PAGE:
Other top ten rankings for Davis include wins (4 times), winning percentage (4 times), ERA (4 times), H/9IP (3 times), WHIP (5 times), shutouts (5 times), saves (5 times), games finished (1 time), and oldest player (5 times).

Career totals for 429 games pitched include a 158–131 record, 281 games started, 141 complete games, 24 shutouts, 111 games finished, 33 saves, and an ERA of 3.42 in 2325 innings pitched.

Davis had a .203 career batting average (165-813) with 11 home runs and 81 RBI. He hit .300 (12-40) with the Cubs in 1937 and .381 (40-105) with 17 RBI with the Cardinals in 1939.

After pitching one game in the 1946 season (April 28), he was released by Brooklyn three days later.

Davis died at the age of 62 in Covina, California.

Harry Taylor (1946–52 pitcher)

James Harry Taylor (May 20, 1919 – November 5, 2000) was an American professional baseball player. He was a right-handed pitcher who appeared in 90 games, 44 as a starter, in Major League Baseball for the Brooklyn Dodgers (1946–48) and Boston Red Sox (1950–52). The native of East Glenn, Indiana, stood 6 feet 1 inch (1.85 m) tall and weighed 175 pounds (79 kg).

Taylor's professional career lasted from 1938 through 1955, with five seasons (1941–45) missed due to United States Army service in World War II and another two (1953–54) out of organized baseball in the semipro ranks. He spent the entire 1947 campaign on the Dodgers' big-league roster, winning ten of 15 decisions with 20 starting assignments and two shutouts. It was an eventful season for Brooklyn that saw Jackie Robinson break the baseball color line in the Major Leagues, manager Leo Durocher's season-long suspension for "conduct detrimental to baseball", and the Dodgers win their seventh overall National League pennant.

Taylor was the Dodgers' starting pitcher in Game 4 of the 1947 World Series on October 3 at Ebbets Field. Matched against the New York Yankees' Bill Bevens, Taylor failed to record an out, facing four batters in the first inning and allowing two singles, a base on balls, a fielder's choice (the batter reaching on an error) and an unearned run before being relieved by Hal Gregg, who got out of the inning without further scoring. Bevens, meanwhile, threw 8​2⁄3 innings of no-hit baseball. But the Yankee hurler allowed ten bases on balls, and his no-hitter and game were ruined by pinch hitter Cookie Lavagetto's double, the Dodgers winning what some call "The Cookie Game", 3–2.

Taylor returned to the minor leagues during the 1948 season, and spent almost all of the following two years at Triple-A. But in September 1950, his contract was purchased by the Red Sox, who were chasing the Yankees and Detroit Tigers in the American League pennant race. After one game in relief, he threw two complete game victories, September 25 against the Philadelphia Athletics (a two-hit shutout) and October 1 against the Yankees. But Boston fell short in the standings, finishing in third place, four games behind the Yankees.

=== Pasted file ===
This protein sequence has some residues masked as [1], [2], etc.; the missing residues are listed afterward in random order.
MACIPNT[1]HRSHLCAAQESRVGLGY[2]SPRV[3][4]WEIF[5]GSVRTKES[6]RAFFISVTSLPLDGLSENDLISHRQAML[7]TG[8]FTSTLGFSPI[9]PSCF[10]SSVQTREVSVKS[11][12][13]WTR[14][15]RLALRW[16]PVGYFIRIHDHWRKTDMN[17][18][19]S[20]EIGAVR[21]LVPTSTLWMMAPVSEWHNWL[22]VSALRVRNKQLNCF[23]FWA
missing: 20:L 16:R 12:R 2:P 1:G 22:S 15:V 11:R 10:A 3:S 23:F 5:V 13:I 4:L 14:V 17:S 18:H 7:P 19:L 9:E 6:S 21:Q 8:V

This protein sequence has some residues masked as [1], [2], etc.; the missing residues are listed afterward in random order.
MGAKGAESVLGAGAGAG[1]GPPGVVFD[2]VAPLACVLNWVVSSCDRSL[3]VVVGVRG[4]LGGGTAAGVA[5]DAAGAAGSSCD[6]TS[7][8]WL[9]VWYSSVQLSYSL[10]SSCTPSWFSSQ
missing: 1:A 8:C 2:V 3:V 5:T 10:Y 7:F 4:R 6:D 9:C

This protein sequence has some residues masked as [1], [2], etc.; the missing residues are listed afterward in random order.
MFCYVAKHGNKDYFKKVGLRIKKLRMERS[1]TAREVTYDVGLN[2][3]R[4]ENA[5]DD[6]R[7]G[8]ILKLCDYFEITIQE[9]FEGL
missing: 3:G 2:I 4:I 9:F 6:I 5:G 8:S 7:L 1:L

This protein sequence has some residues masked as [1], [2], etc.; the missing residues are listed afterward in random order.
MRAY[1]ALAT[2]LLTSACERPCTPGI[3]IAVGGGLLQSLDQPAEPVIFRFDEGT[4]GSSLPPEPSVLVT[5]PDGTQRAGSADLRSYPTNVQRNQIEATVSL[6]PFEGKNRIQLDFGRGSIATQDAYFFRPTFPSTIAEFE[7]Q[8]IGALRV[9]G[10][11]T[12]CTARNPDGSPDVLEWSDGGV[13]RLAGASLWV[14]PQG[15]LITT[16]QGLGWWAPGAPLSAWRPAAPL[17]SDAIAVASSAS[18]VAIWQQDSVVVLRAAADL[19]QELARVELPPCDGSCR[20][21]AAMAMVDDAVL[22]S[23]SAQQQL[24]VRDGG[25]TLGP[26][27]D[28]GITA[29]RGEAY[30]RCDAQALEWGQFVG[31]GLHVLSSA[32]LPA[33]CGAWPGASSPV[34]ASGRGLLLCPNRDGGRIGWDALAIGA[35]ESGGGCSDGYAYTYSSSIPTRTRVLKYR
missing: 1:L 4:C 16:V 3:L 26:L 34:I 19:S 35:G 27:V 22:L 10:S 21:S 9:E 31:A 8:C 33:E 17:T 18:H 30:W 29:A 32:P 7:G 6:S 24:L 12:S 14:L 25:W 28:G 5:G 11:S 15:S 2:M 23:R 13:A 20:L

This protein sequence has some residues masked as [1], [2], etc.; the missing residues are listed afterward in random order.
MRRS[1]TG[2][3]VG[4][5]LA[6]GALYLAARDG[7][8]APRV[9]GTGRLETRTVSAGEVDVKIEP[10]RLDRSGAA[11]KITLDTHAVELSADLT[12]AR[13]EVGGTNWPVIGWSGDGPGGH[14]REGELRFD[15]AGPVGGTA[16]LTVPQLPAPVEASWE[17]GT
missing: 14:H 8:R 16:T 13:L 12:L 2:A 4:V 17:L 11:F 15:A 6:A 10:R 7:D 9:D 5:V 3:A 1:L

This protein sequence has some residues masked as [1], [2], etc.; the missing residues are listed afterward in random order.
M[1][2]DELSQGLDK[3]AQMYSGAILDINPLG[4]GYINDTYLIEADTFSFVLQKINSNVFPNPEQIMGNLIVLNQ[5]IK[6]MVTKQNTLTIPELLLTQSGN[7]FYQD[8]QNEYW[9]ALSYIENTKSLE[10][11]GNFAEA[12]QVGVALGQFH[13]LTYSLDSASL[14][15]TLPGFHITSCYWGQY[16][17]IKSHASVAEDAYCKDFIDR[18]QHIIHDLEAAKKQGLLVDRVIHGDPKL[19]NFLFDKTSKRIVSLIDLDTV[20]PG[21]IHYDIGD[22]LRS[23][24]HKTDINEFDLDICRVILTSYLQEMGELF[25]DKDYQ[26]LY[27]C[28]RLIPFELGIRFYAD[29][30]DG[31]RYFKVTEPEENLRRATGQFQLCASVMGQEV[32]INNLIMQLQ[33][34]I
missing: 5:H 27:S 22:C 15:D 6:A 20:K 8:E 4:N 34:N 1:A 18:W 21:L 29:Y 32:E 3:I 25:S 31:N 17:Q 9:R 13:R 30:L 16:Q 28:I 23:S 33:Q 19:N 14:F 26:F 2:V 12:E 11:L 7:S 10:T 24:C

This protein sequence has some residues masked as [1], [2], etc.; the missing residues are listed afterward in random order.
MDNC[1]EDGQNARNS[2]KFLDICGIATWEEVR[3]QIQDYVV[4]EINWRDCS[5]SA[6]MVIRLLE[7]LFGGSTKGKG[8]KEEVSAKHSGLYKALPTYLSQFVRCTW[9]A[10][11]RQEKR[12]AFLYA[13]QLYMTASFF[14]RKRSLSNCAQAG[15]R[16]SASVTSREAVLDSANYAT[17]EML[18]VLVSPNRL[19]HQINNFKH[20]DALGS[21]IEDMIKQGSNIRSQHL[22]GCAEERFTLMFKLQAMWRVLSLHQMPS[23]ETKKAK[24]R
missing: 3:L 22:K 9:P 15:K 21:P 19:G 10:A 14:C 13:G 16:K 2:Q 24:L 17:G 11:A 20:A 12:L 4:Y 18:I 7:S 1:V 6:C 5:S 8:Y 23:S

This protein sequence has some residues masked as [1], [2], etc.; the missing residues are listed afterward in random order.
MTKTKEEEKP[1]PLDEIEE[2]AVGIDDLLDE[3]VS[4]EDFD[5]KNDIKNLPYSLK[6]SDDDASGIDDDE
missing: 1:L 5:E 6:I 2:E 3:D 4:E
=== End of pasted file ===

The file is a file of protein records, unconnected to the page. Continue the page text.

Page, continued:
In his 90 MLB games, Taylor worked 357​2⁄3 innings pitched, and allowed 344 hits and 201 bases on balls. He recorded 127 strikeouts, 16 complete games and four saves.

He posted a .161 batting average (20-for-124) in his career. He fielded his position well, recording a .990 fielding percentage with only one error in 105 total chances.

List of Brooklyn Dodgers Opening Day starting pitchers

From their inception in 1884 through their last year in Brooklyn, 1957, the Brooklyn Dodgers (also known as the Trolley Dodgers, Grooms, Bridegrooms, Superbas, and Robins at various times in their history) used 41 different starting pitchers on Opening Day. Brickyard Kennedy made the most Opening Day starts for the Brooklyn Dodgers, with 6 such starts between 1894 and 1900. Nap Rucker made 5 such starts between 1907 and 1913. Carl Erskine made 4 Opening Day starts between 1951 and 1955 and Van Mungo also made 4 Opening Day starts between 1934 and 1938. Five Brooklyn pitchers made 3 Opening Day starts: Leon Cadore, Watty Clark, Don Newcombe, Jesse Petty, Dutch Ruether. The first game of the new baseball season for a team is played on Opening Day, and being named the Opening Day starter is an honor, which is often given to the player who is expected to lead the pitching staff that season, though there are various strategic reasons why a team's best pitcher might not start on Opening Day.The Dodgers played in the modern World Series nine times before moving to Los Angeles, winning once in 1955, when Carl Esrkine was the Opening Day pitcher. Erskine was also the Opening Day pitcher in 1953 when they played in the World Series but lost to the New York Yankees. Joe Hatten also had two Opening Day starts in World Series years, 1947 and 1949. Other Opening Day starting pitchers in World Series years were Larry Cheney in 1916, Leon Cadore in 1920, Whit Wyatt in 1941, Preacher Roe in 1952, and Don Newcombe in 1956.